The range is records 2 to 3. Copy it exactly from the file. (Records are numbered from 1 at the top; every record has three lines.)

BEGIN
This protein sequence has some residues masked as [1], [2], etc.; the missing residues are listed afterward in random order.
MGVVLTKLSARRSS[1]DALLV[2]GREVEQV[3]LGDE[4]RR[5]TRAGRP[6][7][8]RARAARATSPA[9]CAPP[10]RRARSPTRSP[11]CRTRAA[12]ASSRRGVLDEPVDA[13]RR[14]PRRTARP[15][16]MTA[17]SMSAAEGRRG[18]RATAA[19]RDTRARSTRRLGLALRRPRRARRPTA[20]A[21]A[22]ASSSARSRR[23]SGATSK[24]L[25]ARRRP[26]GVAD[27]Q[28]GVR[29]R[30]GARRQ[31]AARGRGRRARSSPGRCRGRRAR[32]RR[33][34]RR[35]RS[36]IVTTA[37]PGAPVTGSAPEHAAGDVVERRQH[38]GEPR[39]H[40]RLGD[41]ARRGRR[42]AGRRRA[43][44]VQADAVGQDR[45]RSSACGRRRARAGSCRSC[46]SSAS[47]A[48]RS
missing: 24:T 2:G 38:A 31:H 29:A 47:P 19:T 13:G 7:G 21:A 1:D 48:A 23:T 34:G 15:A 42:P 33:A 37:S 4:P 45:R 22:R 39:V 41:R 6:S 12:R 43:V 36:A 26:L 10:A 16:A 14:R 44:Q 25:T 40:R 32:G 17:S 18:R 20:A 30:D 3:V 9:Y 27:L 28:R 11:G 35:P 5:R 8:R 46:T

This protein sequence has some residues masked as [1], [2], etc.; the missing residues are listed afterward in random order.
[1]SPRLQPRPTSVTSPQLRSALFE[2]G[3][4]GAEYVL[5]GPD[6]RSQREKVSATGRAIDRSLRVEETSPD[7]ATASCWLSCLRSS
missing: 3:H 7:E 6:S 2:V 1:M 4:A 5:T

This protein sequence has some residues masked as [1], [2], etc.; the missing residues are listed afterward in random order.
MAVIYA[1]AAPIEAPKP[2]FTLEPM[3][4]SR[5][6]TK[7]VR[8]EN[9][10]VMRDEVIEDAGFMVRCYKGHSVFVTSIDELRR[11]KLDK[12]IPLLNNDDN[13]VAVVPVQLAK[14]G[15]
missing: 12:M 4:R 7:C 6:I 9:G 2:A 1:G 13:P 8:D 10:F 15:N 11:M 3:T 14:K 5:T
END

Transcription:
This protein sequence has some residues masked as [1], [2], etc.; the missing residues are listed afterward in random order.
[1]SPRLQPRPTSVTSPQLRSALFE[2]G[3][4]GAEYVL[5]GPD[6]RSQREKVSATGRAIDRSLRVEETSPD[7]ATASCWLSCLRSS
missing: 3:H 7:E 6:S 2:V 1:M 4:A 5:T

This protein sequence has some residues masked as [1], [2], etc.; the missing residues are listed afterward in random order.
MAVIYA[1]AAPIEAPKP[2]FTLEPM[3][4]SR[5][6]TK[7]VR[8]EN[9][10]VMRDEVIEDAGFMVRCYKGHSVFVTSIDELRR[11]KLDK[12]IPLLNNDDN[13]VAVVPVQLAK[14]G[15]
missing: 12:M 4:R 7:C 6:I 9:G 2:A 1:G 13:P 8:D 10:F 15:N 11:M 3:T 14:K 5:T